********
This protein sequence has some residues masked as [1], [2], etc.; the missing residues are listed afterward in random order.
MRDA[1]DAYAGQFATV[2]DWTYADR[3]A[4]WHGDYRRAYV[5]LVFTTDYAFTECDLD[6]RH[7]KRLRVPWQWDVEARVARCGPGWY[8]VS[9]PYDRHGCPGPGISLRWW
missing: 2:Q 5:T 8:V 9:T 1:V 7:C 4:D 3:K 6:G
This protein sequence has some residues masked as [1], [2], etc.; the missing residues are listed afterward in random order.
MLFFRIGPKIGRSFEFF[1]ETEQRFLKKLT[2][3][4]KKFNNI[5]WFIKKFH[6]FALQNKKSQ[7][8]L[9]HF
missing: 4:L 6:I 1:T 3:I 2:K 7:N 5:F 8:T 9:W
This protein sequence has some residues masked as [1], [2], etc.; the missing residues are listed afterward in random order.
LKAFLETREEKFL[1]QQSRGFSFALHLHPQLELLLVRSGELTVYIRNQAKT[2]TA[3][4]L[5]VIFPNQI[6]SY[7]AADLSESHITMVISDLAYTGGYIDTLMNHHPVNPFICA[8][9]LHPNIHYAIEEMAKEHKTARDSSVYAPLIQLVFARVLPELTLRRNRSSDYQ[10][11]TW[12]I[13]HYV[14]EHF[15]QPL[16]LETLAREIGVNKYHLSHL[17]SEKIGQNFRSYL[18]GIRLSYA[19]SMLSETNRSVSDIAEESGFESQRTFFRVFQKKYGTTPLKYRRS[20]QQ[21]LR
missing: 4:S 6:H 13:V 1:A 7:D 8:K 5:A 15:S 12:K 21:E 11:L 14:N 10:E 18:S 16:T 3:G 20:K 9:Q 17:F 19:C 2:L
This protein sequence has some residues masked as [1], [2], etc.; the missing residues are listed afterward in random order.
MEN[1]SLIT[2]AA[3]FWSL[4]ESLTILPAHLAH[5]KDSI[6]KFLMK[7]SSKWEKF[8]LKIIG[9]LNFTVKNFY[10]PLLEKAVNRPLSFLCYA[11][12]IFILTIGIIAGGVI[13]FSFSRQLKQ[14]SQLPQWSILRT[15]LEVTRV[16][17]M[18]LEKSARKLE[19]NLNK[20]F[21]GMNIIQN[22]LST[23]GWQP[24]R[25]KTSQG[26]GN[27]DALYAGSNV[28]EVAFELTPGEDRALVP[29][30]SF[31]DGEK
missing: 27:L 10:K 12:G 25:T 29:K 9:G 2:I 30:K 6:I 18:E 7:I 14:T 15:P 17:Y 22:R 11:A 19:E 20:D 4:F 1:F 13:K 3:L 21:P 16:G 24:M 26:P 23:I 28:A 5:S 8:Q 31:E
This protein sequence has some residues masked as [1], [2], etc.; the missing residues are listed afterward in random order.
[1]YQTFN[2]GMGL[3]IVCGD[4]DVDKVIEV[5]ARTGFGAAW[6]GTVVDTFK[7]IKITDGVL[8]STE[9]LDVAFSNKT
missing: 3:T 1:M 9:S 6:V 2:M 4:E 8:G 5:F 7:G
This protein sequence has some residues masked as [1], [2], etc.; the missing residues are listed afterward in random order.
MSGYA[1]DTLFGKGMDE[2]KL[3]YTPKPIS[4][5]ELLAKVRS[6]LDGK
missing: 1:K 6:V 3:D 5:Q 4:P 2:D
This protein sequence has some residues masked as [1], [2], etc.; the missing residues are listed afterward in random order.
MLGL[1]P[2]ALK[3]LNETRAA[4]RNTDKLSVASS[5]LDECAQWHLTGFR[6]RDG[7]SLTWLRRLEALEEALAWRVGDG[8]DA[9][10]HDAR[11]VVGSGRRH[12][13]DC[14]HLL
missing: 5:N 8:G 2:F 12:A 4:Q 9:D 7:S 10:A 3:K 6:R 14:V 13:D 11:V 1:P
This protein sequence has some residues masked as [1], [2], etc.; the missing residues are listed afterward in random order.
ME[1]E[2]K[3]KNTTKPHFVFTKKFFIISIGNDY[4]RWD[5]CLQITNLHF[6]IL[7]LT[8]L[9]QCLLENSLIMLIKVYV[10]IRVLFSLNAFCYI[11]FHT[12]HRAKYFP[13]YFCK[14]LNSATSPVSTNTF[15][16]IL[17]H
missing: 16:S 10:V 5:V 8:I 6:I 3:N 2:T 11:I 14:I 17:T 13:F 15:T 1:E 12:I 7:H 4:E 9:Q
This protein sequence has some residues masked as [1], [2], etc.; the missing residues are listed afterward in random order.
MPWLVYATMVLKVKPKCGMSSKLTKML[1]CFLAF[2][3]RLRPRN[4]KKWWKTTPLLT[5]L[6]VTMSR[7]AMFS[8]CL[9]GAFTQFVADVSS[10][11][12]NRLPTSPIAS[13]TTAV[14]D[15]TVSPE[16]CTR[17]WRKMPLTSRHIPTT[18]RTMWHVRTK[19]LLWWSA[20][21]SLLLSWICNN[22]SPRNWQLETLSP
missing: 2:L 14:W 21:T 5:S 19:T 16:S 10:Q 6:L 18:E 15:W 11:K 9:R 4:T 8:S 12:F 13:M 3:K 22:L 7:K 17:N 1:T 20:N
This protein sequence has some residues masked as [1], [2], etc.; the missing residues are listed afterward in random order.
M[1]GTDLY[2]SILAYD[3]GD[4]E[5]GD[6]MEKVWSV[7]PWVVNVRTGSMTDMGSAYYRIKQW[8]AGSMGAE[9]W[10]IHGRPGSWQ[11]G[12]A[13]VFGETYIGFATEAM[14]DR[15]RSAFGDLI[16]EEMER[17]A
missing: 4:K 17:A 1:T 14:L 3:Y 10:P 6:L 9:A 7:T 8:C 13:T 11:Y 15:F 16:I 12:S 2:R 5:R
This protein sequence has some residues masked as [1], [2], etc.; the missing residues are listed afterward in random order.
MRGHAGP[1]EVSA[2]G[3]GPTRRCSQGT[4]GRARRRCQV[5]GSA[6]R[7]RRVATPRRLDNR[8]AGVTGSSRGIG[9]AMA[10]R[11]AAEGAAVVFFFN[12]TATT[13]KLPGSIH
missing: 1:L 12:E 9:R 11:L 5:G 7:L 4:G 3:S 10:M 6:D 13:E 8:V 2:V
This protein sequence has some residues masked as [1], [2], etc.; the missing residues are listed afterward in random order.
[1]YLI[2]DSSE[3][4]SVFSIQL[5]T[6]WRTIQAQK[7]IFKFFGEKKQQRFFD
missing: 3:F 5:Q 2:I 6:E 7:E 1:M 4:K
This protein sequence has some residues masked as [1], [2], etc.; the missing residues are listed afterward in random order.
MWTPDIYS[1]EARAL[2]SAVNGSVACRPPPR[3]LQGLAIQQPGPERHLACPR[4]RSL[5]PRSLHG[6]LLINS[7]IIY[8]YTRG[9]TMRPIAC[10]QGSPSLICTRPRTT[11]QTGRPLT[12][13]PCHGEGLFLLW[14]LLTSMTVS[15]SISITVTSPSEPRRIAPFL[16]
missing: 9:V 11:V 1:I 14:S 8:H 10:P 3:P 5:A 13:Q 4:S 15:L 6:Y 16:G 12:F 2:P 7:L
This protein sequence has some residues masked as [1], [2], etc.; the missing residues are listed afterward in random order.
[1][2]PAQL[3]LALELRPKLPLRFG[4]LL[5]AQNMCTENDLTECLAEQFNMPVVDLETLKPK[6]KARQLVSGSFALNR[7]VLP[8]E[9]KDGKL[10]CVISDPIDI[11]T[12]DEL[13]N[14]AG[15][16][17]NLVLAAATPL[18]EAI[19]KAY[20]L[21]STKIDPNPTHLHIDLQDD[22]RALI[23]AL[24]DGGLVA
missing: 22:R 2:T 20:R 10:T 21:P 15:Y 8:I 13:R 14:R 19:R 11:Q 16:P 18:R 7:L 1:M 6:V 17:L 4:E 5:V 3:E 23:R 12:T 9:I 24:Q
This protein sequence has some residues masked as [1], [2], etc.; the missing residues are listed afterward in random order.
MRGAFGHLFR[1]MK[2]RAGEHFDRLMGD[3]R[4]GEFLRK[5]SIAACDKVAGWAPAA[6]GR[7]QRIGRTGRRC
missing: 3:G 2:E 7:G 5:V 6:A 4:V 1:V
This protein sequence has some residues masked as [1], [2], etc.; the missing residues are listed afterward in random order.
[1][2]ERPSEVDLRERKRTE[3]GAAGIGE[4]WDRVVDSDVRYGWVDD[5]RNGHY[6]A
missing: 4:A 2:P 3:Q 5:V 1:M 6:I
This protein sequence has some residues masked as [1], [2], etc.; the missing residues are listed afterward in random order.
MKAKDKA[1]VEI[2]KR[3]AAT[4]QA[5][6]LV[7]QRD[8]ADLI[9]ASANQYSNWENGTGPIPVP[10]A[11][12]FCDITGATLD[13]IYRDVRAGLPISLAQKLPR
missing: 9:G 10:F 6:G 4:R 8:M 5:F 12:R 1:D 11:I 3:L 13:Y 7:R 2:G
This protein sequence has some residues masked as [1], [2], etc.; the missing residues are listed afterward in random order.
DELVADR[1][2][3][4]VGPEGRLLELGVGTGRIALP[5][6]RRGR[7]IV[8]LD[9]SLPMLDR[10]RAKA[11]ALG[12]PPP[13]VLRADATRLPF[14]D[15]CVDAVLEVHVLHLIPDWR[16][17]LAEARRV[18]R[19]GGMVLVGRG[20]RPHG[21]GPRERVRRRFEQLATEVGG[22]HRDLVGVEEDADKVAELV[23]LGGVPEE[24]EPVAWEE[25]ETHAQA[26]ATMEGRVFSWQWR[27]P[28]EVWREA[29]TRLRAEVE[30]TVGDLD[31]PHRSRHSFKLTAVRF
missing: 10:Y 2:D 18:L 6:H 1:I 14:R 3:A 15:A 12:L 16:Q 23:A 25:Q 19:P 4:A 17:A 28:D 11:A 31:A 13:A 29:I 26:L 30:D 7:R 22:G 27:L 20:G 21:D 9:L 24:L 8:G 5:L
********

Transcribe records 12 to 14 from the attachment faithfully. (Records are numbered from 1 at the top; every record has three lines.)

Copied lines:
This protein sequence has some residues masked as [1], [2], etc.; the missing residues are listed afterward in random order.
[1]YLI[2]DSSE[3][4]SVFSIQL[5]T[6]WRTIQAQK[7]IFKFFGEKKQQRFFD
missing: 3:F 5:Q 2:I 6:E 7:E 1:M 4:K
This protein sequence has some residues masked as [1], [2], etc.; the missing residues are listed afterward in random order.
MWTPDIYS[1]EARAL[2]SAVNGSVACRPPPR[3]LQGLAIQQPGPERHLACPR[4]RSL[5]PRSLHG[6]LLINS[7]IIY[8]YTRG[9]TMRPIAC[10]QGSPSLICTRPRTT[11]QTGRPLT[12][13]PCHGEGLFLLW[14]LLTSMTVS[15]SISITVTSPSEPRRIAPFL[16]
missing: 9:V 11:V 1:I 14:S 8:H 10:P 3:P 5:A 13:Q 4:S 15:L 6:Y 16:G 12:F 2:P 7:L
This protein sequence has some residues masked as [1], [2], etc.; the missing residues are listed afterward in random order.
[1][2]PAQL[3]LALELRPKLPLRFG[4]LL[5]AQNMCTENDLTECLAEQFNMPVVDLETLKPK[6]KARQLVSGSFALNR[7]VLP[8]E[9]KDGKL[10]CVISDPIDI[11]T[12]DEL[13]N[14]AG[15][16][17]NLVLAAATPL[18]EAI[19]KAY[20]L[21]STKIDPNPTHLHIDLQDD[22]RALI[23]AL[24]DGGLVA
missing: 22:R 2:T 20:R 10:T 21:P 15:Y 8:I 13:R 14:R 19:R 11:Q 16:P 18:R 7:L 1:M 6:V 17:L 4:E 5:V 3:E 23:R 12:T 9:I 24:Q